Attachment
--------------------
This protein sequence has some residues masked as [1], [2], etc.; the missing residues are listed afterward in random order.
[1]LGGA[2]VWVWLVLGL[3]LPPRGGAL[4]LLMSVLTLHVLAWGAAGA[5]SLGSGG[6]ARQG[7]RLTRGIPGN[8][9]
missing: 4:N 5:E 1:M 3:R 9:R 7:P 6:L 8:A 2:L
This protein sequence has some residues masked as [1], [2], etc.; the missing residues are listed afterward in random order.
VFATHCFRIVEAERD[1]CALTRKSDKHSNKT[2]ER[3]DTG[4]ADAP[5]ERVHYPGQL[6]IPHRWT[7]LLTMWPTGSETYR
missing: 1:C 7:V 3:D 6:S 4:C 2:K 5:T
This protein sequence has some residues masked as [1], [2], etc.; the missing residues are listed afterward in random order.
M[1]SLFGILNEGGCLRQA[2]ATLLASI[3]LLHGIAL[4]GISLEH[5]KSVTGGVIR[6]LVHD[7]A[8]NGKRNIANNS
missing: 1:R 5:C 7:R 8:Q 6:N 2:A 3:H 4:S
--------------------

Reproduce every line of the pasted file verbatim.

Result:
This protein sequence has some residues masked as [1], [2], etc.; the missing residues are listed afterward in random order.
[1]LGGA[2]VWVWLVLGL[3]LPPRGGAL[4]LLMSVLTLHVLAWGAAGA[5]SLGSGG[6]ARQG[7]RLTRGIPGN[8][9]
missing: 4:N 5:E 1:M 3:R 9:R 7:P 6:L 8:A 2:L
This protein sequence has some residues masked as [1], [2], etc.; the missing residues are listed afterward in random order.
VFATHCFRIVEAERD[1]CALTRKSDKHSNKT[2]ER[3]DTG[4]ADAP[5]ERVHYPGQL[6]IPHRWT[7]LLTMWPTGSETYR
missing: 1:C 7:V 3:D 6:S 4:C 2:K 5:T
This protein sequence has some residues masked as [1], [2], etc.; the missing residues are listed afterward in random order.
M[1]SLFGILNEGGCLRQA[2]ATLLASI[3]LLHGIAL[4]GISLEH[5]KSVTGGVIR[6]LVHD[7]A[8]NGKRNIANNS
missing: 1:R 5:C 7:R 8:Q 6:N 2:A 3:H 4:S